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Let $0=X_0 \leq X_1 \leq X_2 \leq \cdots $ be an increasing sequence of random variables with $X_n - X_{n-1}$ i.i.d. and $\mathbb{E}(X_n - X_{n-1}) = 1$ for all integers $n > 0$.

I want to show that almost surely for each $m$, there is an $M>m$ such that $$ \frac{1}{M}X_M \leq \frac{1}{m}X_m. $$

I've computed $$ \mathbb{E}\left(\frac{T_{n}}{n} - \frac{T_{n-1}}{n-1} \right) = \frac{1}{n} - 1. $$ and $$ \mathbb{E}\left(\frac{T_{M}}{M} - \frac{T_{m}}{m} \right) = (M-m)\sum_{n=m+1}^{M} \left(\frac{1}{n} - 1\right). $$

I feel like I should be able to use this to show that $$ \mathbb{P}\left(\text{there exists $m$ such that for all $M > m$: } \frac{1}{M}X_M > \frac{1}{m}X_m \right) = 0 $$ by using independence and forming an infinite product.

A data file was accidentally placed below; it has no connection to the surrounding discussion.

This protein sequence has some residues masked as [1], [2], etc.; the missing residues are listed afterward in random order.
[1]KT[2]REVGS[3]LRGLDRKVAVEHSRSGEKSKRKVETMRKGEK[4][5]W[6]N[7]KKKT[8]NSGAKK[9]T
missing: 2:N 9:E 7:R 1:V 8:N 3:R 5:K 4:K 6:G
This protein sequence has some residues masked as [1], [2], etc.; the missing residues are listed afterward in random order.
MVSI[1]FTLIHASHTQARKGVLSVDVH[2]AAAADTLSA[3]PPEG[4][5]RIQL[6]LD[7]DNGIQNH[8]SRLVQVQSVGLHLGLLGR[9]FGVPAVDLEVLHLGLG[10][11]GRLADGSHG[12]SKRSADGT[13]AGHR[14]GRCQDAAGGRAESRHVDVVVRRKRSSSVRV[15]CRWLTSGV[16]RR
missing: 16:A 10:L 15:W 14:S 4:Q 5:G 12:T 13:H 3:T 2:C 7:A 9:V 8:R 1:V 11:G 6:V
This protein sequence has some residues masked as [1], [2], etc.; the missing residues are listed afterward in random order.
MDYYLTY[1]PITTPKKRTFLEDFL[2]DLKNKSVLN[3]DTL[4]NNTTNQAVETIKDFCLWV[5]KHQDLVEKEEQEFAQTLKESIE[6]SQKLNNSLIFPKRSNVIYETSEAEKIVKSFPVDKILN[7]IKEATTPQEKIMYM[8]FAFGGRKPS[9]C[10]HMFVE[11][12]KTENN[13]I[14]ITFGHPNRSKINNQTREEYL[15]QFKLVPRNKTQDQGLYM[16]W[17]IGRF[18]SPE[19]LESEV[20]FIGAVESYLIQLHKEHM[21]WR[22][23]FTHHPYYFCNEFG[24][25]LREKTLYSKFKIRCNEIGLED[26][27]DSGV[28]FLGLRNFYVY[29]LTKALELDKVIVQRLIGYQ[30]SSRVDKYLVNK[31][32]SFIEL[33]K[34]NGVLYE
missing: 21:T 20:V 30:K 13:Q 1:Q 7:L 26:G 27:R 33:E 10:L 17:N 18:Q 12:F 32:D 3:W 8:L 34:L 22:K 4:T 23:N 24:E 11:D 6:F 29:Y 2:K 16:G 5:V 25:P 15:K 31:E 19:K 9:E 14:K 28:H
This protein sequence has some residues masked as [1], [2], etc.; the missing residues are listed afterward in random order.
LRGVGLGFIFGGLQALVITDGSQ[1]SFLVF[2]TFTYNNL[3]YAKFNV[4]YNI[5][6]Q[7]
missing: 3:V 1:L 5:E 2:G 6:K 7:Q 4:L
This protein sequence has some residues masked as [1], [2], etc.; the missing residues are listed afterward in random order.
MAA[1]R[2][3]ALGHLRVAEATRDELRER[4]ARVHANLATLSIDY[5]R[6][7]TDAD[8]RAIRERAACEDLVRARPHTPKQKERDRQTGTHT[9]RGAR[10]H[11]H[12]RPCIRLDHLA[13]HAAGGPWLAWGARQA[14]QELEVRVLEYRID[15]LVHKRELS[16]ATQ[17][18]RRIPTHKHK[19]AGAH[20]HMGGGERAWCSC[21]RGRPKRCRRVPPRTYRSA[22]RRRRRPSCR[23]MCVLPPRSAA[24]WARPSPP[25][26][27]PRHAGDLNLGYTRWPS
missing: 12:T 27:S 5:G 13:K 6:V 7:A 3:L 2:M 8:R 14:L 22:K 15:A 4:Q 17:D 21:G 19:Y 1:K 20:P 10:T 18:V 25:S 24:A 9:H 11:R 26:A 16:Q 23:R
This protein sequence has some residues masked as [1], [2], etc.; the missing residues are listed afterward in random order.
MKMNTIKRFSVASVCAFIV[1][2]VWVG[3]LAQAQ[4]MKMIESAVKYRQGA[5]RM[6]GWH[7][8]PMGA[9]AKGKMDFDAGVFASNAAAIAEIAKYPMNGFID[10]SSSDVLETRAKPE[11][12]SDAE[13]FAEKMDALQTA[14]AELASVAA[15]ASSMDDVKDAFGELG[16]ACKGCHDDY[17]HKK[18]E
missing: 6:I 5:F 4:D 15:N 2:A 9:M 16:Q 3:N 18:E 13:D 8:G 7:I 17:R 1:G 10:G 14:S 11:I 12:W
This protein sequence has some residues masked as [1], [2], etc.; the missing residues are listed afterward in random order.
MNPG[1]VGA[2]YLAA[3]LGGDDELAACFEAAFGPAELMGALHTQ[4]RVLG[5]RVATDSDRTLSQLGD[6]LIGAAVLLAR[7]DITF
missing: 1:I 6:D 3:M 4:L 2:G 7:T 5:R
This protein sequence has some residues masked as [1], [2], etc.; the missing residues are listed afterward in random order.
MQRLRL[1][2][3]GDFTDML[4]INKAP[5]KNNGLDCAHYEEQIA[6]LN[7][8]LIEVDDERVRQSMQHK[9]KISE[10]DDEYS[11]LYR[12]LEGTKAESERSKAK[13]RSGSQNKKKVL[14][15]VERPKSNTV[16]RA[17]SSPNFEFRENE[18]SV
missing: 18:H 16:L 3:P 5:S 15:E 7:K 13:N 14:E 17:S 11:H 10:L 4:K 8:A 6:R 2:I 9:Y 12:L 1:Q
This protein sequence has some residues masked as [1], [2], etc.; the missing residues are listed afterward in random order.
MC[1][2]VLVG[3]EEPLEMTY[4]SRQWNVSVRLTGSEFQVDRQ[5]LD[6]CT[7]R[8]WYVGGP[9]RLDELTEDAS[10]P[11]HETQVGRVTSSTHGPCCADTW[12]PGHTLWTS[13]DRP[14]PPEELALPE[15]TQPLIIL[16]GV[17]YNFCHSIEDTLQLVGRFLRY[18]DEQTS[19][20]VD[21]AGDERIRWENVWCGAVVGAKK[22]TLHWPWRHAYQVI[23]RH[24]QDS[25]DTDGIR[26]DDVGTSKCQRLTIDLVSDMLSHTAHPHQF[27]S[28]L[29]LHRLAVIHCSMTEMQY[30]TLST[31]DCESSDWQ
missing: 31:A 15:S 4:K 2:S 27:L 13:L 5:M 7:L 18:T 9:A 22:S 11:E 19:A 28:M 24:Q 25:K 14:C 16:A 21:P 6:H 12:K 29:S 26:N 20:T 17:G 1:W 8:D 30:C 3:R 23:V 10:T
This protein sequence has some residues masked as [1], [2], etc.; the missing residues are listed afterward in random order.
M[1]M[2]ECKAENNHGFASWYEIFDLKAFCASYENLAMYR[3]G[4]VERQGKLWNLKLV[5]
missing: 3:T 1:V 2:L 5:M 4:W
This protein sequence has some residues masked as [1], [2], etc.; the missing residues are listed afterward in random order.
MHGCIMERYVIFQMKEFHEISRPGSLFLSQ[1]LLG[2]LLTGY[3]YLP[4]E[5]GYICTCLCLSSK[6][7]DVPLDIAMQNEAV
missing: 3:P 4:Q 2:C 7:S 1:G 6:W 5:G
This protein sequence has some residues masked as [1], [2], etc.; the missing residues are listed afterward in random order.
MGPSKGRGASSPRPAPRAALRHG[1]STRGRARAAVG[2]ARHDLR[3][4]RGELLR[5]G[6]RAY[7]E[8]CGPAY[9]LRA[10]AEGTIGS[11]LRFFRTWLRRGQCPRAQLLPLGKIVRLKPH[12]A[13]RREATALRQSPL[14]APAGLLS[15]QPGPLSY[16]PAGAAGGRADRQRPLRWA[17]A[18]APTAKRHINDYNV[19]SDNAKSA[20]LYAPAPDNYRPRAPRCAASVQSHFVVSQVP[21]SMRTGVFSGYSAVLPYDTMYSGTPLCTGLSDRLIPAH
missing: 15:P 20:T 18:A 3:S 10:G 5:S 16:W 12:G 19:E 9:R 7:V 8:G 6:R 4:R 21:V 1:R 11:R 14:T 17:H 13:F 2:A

I'm not sure how to make this work. I would appreciate any help.

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1 Answer 1

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I do not think that it is true.

According to the strong law of large numbers, we have: $$\frac{1}{n}\sum_{i=1}^n (X_i - X_{i-1}) = \dfrac{X_n - X_0}{n} \xrightarrow[n\to\infty]{\text{a.s.}} 1 $$

Suppose that $P(X_1<1) > 0$ (if not, we have $X_n = n$ for every $n$ a.s.). Then $$ P(\exists m,\;\forall M > m,\; \dfrac{X_M}{M} > \dfrac{X_m}{m}) \geq P(\min_{n \geq 1} \dfrac{X_n}{n} < 1) > 0 $$

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+1. There are several ways to express roughly the same idea, this one is strikingly concise. –  Did Mar 17 '13 at 8:50
    
Thanks. I was trying to use this an input into a theorem. In the end, it turned out I was trying to use the wrong theorem. Having the input result be false was a hint that something might be wrong. ;) –  RClark Mar 21 '13 at 21:04

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